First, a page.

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B.D.S. 1999, VS Dental College, Bangalore
MDS, 2004, SDM, Dharwad
Thesis Advisor: Daniel H. Fine, D.M.D.
Professor and Chair
Department of Oral Biology
Tuesday, February 7, 2012
10:00 A.M., MSB Room C-600
Healthy subjects who do not have Aggregatibacter actinomycetemcomitans (Aa) in their oral cavity may possess factors in saliva that might demonstrate antibacterial activity against the bacterium. Previous studies have shown that healthy subjects who do not possess this bacterium in their oral cavity have the ability to kill the bacteria. In this thesis, we have identified and purified a protein from the saliva of subjects who do not have Aa in the oral cavity, which demonstrates significant antimicrobial effect against Aa. We have also investigated its mechanism of action of and finally correlated the levels of this protein in health and disease.
Saliva was collected from subjects who demonstrated antimicrobial activity against Aa. After clarifying the saliva, it was subjected to an affinity chromatography column with Aa. The proteins bound to Aa were eluted and identified using mass spectrometry. Based on the proteins that bound Aa in the column, we hypothesized that proteins in saliva that bound to Aa, especially Cystatin SA might demonstrate antibacterial activity against Aa. By using several clinical isolates of Aa, we demonstrate that Cystatin SA demonstrates statistically significant antimicrobial effect against different clinical isolates of Aa. The effect of Cystatin SA decreased with lower concentration (0.01 mg/ml) showing no antibacterial effect. The addition of Cystatin SA antibodies to the purified sample completely negated the antimicrobial effect. The bacteria were also treated with a proteinase inhibitor, leupeptin, to clarify if the antimicrobial effect was related to tis protease inhibitory function. We demonstrate that the antimicrobial effect of cystatin SA is not related to its protease inhibitory function. By identifying the proteins on the surface of Aa to which Cystatin SA binds to, we identified two major potential targets of Cystatin SA, namely omp34 and omp39. By using molecular genetics and cloning, we show that Cystatin SA demonstrates antibacterial activity against E. coli cells expressing omp34 on its surface while cells expressing omp39 showed no effect. By using mutagenesis experiments, we demonstrate that cells expressing mutant omp34 become resistant to killing by Cystatin SA.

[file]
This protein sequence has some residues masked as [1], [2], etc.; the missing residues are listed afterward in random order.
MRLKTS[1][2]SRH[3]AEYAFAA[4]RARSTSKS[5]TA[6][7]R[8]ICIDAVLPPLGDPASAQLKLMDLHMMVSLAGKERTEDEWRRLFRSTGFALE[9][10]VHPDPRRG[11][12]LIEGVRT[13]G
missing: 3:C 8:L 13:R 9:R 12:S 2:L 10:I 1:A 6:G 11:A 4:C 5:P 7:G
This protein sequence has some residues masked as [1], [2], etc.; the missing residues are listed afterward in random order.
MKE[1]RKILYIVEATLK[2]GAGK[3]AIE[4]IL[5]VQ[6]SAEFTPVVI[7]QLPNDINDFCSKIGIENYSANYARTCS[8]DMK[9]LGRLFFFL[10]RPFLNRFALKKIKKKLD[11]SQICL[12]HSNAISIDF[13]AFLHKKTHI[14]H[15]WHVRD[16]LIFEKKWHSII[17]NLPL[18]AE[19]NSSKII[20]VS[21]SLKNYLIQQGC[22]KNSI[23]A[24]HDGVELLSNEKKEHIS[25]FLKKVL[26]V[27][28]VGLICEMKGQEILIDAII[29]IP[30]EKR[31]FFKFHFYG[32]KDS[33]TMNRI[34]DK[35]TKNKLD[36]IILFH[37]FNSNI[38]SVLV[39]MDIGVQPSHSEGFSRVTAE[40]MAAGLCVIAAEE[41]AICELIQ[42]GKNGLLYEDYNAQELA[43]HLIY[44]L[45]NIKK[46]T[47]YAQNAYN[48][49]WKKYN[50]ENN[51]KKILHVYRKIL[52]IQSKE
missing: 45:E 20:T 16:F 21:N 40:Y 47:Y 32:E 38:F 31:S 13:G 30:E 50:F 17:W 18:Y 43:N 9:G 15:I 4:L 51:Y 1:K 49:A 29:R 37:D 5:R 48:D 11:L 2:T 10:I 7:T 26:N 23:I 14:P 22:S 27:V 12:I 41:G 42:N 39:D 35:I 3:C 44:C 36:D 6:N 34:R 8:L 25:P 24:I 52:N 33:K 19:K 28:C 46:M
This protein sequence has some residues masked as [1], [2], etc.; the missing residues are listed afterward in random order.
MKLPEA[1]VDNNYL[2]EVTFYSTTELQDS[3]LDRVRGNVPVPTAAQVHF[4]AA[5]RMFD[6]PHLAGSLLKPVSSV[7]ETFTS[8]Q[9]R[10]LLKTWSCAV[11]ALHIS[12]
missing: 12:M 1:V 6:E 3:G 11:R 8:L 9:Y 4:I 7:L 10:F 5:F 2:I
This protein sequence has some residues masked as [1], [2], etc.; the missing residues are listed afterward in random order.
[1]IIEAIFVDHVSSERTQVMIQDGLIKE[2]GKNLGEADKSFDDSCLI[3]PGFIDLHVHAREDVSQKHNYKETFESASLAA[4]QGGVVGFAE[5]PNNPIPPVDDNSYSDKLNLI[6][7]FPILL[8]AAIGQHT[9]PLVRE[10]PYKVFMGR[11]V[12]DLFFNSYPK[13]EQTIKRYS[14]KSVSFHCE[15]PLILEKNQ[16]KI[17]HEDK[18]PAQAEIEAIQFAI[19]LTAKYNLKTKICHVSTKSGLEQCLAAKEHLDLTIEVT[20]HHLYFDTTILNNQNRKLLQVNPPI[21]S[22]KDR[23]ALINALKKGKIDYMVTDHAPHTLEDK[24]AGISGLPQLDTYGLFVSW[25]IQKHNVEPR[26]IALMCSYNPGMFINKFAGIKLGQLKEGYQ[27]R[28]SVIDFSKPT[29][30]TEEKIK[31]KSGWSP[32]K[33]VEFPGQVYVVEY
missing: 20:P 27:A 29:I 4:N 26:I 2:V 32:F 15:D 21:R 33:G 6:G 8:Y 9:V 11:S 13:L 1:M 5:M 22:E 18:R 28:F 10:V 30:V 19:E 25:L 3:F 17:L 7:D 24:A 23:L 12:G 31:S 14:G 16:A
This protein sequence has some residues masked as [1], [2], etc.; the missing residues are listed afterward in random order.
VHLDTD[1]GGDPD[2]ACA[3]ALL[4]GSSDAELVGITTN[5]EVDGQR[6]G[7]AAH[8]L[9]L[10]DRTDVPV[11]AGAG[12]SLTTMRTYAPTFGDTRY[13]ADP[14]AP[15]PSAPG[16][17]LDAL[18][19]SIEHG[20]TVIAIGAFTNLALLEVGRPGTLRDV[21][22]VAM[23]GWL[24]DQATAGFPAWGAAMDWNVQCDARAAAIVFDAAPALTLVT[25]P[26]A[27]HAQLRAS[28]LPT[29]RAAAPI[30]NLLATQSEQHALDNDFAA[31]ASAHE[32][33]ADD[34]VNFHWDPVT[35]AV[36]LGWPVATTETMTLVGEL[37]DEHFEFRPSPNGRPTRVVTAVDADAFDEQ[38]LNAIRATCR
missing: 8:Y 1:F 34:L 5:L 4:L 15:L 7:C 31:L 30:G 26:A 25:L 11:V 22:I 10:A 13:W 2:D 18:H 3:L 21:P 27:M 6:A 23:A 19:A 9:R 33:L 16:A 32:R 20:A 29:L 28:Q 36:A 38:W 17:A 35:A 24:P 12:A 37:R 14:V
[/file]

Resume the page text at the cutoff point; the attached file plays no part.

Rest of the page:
Another important aspect of the role of Cystatin SA in the pathogenesis of periodontal disease is the inhibition of colonization of Aa in the oral cavity. Pretreatment of Aa with Cystatin SA reduced the ability of the bacteria to bind to buccal epithelial cells, the initial site for colonization of Aa in the oral cavity. Additionally, E. coli expressing omp34 but not omp39 demonstrated significant binding to Buccal epithelial cells (BEC) and this was reduced to baseline levels when they were treated with Cystatin SA. Finally, we also demonstrate that the levels of salivary Cystatin SA in patients suffering from Localized Aggressive Periodontitis (LAP) were significantly lower than those observed in healthy patients.